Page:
Review: Vitro by Jessica Khoury
Release date: January 14th, 2013
Publisher: Razorbill (Penguin)
Series: Companion to Origin (my review). Reading both is NOT NECESSARY.
Source: ARC from the publisher
Rating: While this book has a few serious flaws (Science =/= evil, cardboard characters, narrative convenience), it's still a fun and action-packed read I ended up enjoying.
A death-defying tropical adventure delivers a frightening message about dabbling with creation from the talented author of Origin.
On a remote island in the Pacific, Corpus scientists have taken test tube embryos and given them life. These beings—the Vitros—have knowledge and abilities most humans can only dream of. But they also have one enormous flaw.
Sophie Crue is determined to get to Skin Island and find her mother, a scientist who left Sophie behind years ago. She enlists hunky charter pilot Jim Julien to take her there. But once on the island, Sophie and Jim encounter more than they bargained for, including a charming, brilliant Vitro named Nicholas and an innocent, newly awoken one named Lux.
In a race for their lives, Sophie and Jim are about to discover what happens when science stretches too far beyond its reach.
I had extremely mixed feelings on Origin, Vitro's companion novel and Khoury's debut. I'm pleased to say that, while Vitro certainly could have been strengthened in places, overall it was a more solid novel, even though it had far less impact on me. Origin seriously angered me in places, but is also made me burst into hideous baby tears at one point; Vitro, while containing more likeable characters and a fun plot, never really got inside me in the ways I want my books to do.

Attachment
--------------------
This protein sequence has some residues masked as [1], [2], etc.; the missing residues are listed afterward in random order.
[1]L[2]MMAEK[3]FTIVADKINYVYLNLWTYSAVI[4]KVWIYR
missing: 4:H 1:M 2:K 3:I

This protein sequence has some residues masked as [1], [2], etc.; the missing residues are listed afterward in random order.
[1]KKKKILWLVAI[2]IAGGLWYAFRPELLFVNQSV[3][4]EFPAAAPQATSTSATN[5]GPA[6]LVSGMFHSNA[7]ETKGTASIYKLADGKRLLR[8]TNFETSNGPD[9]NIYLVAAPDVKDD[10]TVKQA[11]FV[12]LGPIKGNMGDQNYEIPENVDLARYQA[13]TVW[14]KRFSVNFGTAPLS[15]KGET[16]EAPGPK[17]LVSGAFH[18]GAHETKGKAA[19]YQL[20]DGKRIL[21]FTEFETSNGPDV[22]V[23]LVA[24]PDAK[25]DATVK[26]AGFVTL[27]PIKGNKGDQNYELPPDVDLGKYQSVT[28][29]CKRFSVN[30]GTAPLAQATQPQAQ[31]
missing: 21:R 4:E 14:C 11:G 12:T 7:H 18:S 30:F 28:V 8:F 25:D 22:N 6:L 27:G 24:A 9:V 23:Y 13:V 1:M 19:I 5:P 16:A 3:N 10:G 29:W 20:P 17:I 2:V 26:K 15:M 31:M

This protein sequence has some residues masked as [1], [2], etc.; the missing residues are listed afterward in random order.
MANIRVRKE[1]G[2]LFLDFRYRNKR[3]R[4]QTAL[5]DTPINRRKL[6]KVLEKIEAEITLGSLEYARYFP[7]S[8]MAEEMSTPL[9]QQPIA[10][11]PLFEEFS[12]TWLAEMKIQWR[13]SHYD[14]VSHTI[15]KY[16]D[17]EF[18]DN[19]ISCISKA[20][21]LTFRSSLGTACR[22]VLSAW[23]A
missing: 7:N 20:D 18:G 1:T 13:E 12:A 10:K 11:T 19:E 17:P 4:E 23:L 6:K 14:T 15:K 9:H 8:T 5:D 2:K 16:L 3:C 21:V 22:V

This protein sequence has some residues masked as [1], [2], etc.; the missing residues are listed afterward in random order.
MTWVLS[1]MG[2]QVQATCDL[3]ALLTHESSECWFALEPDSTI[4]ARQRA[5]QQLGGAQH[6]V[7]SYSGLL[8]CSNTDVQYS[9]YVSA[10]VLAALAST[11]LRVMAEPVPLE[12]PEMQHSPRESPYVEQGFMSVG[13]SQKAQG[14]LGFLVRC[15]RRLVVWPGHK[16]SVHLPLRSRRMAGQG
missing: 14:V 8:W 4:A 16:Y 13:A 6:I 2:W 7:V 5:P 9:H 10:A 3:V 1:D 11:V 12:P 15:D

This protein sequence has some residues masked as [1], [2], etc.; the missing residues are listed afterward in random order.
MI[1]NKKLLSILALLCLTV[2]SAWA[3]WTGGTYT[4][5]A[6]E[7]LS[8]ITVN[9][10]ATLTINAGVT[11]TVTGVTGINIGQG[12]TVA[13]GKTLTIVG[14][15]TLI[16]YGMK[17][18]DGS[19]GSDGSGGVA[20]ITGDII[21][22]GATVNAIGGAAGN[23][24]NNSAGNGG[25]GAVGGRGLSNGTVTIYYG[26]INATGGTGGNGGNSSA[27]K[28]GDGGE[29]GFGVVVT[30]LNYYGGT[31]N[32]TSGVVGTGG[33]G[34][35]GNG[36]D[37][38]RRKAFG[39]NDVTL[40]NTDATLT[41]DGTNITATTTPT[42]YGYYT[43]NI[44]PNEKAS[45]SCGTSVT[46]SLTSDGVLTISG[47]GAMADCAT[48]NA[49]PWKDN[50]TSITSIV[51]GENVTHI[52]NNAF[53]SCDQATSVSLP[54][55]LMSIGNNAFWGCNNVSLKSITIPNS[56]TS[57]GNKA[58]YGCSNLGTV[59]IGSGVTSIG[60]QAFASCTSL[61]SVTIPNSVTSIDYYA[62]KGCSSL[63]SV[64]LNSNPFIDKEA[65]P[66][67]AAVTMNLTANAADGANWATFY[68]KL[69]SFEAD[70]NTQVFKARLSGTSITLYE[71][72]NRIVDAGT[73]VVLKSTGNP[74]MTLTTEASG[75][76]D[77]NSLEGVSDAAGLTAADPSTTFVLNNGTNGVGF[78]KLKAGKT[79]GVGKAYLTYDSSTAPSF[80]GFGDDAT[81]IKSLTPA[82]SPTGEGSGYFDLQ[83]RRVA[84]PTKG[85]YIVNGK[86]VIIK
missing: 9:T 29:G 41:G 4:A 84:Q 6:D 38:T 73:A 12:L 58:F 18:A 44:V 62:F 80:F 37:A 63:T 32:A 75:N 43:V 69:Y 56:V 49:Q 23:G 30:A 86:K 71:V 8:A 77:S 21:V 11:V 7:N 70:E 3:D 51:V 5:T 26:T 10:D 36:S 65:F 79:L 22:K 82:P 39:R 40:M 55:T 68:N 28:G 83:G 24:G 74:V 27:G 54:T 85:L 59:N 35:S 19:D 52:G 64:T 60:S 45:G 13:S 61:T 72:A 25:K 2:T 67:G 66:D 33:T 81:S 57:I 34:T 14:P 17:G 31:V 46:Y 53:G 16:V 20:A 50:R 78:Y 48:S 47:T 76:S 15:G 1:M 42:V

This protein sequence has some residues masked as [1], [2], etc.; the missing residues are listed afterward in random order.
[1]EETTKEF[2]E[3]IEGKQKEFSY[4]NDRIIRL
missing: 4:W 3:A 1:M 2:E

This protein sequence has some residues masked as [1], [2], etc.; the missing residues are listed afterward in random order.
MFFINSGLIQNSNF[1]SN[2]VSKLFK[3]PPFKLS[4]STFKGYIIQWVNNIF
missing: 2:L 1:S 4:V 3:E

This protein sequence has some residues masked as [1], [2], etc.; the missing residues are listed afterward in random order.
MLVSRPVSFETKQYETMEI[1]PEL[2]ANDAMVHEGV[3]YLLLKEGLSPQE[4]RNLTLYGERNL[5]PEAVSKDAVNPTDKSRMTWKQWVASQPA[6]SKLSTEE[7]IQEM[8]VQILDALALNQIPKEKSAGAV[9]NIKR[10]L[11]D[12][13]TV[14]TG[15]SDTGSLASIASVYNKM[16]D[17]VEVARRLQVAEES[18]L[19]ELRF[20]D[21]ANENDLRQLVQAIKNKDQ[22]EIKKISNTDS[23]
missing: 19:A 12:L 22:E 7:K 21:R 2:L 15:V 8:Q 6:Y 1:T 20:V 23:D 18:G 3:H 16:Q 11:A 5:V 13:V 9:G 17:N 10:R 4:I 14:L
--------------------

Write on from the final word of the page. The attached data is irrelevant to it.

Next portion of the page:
The part of that synopsis that gives me pause is "delivers a frightening message about dabbling with creation". (Also, the use of the word "hunky", because honestly.) To me, that smacks of being disturbingly anti-science, as if all scientific innovation is evil and will ruin humanity and violate the laws of the heavens all that. Not my thing.
|I reject yo bullshit.|
While Origin had some anti-science themes that made me uncomfortable, I thought that Vitro didn't have as much of that issue. The Vitro project, which (obviously) has gone amok, did start out with honorable scientific intentions. The theme is more like... science doesn't kill people, people kill people. But they use science to do it. When science falls into the wrong hands.
Whatever. Don't try to over-think this book. This book is best enjoyed as an action-movie with a fast and rather twisty (occasionally predictable, occasionally surprising) plot. If you read it in the right mindset, you won't mind that we aren't given a chance to really get to know Sophie, our plucky main character with a lot of untapped narrative potential, or Jim, who actually is rather hunky and has faint echoes (very, very faint) of Thorne from Scarlet by Marissa Meyer. They're our two leads, and in a way it's almost criminal how little we get to know them. What I learned, I loved. I wanted to feel what they felt. I wanted their bond to be intensified, for their feelings to be stronger and more relatable. I wanted this ship to sail me safely to shore! Instead, it's more like a canoe. There's just no steam behind it, really.